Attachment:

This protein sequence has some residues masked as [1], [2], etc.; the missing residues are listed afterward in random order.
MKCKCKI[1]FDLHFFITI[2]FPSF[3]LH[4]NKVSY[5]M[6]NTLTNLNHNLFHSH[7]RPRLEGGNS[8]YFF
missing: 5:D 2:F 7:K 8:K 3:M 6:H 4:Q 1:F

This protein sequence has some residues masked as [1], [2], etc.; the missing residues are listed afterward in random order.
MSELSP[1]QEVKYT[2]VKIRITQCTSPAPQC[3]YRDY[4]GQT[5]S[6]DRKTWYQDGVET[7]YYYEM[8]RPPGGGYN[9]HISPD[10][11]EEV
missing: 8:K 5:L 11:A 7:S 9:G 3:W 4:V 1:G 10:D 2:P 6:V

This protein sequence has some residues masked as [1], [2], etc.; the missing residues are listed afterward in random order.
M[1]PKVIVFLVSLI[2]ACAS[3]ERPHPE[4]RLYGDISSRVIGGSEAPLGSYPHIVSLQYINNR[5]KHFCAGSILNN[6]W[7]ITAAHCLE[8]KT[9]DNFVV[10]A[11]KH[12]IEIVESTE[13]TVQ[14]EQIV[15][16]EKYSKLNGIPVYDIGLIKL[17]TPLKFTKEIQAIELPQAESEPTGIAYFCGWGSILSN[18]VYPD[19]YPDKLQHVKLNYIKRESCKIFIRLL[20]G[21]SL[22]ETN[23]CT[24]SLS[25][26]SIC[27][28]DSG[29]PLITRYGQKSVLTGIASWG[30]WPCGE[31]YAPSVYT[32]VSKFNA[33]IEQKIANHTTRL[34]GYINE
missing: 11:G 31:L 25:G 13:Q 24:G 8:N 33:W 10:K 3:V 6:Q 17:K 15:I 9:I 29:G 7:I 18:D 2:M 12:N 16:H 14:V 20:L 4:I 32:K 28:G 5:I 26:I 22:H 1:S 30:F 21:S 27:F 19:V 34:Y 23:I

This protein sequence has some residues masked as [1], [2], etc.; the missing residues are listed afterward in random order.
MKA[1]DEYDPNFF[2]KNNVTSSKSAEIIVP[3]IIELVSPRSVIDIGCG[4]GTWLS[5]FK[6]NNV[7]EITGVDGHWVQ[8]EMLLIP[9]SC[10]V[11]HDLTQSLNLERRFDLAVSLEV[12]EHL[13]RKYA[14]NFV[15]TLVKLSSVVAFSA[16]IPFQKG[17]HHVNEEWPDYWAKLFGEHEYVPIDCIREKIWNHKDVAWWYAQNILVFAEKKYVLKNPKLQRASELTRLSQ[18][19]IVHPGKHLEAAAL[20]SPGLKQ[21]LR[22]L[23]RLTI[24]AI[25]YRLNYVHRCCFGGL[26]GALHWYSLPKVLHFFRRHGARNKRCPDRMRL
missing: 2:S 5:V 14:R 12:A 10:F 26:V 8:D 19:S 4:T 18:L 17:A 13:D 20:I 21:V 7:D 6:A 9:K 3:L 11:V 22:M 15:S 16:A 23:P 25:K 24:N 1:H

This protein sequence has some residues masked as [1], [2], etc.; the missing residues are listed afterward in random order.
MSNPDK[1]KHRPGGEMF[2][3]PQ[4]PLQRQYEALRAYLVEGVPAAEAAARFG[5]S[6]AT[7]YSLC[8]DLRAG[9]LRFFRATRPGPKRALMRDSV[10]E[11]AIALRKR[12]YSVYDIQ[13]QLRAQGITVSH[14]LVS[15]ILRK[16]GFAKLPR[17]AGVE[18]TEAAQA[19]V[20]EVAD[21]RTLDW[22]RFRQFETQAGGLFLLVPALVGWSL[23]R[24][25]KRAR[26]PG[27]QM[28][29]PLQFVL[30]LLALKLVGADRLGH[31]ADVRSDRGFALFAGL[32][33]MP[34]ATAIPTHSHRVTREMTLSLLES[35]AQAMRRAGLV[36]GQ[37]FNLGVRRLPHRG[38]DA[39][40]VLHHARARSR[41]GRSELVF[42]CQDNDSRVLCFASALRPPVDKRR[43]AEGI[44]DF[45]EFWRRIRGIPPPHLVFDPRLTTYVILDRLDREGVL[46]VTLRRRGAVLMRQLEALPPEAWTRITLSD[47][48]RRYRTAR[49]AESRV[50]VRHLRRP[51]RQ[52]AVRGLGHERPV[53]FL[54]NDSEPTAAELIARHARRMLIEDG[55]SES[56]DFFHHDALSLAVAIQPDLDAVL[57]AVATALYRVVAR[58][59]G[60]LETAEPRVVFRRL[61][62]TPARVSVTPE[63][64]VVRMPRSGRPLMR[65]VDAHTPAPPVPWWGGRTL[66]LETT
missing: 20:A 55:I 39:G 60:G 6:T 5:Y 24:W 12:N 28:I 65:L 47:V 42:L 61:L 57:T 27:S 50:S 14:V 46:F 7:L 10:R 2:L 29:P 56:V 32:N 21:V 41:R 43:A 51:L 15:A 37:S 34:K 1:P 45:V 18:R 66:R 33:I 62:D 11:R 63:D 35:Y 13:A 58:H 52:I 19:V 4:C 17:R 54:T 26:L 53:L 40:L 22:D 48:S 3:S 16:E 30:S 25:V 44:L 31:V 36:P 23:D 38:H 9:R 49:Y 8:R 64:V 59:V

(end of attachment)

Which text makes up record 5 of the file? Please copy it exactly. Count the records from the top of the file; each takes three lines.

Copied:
This protein sequence has some residues masked as [1], [2], etc.; the missing residues are listed afterward in random order.
MSNPDK[1]KHRPGGEMF[2][3]PQ[4]PLQRQYEALRAYLVEGVPAAEAAARFG[5]S[6]AT[7]YSLC[8]DLRAG[9]LRFFRATRPGPKRALMRDSV[10]E[11]AIALRKR[12]YSVYDIQ[13]QLRAQGITVSH[14]LVS[15]ILRK[16]GFAKLPR[17]AGVE[18]TEAAQA[19]V[20]EVAD[21]RTLDW[22]RFRQFETQAGGLFLLVPALVGWSL[23]R[24][25]KRAR[26]PG[27]QM[28][29]PLQFVL[30]LLALKLVGADRLGH[31]ADVRSDRGFALFAGL[32][33]MP[34]ATAIPTHSHRVTREMTLSLLES[35]AQAMRRAGLV[36]GQ[37]FNLGVRRLPHRG[38]DA[39][40]VLHHARARSR[41]GRSELVF[42]CQDNDSRVLCFASALRPPVDKRR[43]AEGI[44]DF[45]EFWRRIRGIPPPHLVFDPRLTTYVILDRLDREGVL[46]VTLRRRGAVLMRQLEALPPEAWTRITLSD[47][48]RRYRTAR[49]AESRV[50]VRHLRRP[51]RQ[52]AVRGLGHERPV[53]FL[54]NDSEPTAAELIARHARRMLIEDG[55]SES[56]DFFHHDALSLAVAIQPDLDAVL[57]AVATALYRVVAR[58][59]G[60]LETAEPRVVFRRL[61][62]TPARVSVTPE[63][64]VVRMPRSGRPLMR[65]VDAHTPAPPVPWWGGRTL[66]LETT
missing: 20:A 55:I 39:G 60:G 6:T 5:Y 24:W 12:N 28:I 65:L 47:V 42:L 61:L 57:T 27:S 50:S 14:V 46:F 7:L 10:R 2:L 29:P 56:V 32:N 21:V 41:R 43:A 51:L 15:A 37:S 34:K 1:P 45:V 18:R 66:R 33:I 62:D 11:R 63:D 35:Y 13:A 58:H 52:I 19:V 4:C 17:R 54:T 26:L 53:L 40:L 22:D 48:S 3:S 16:E 30:S 25:V 44:L 31:V 36:P 23:D 38:H 9:R 49:Y 8:R 64:V 59:V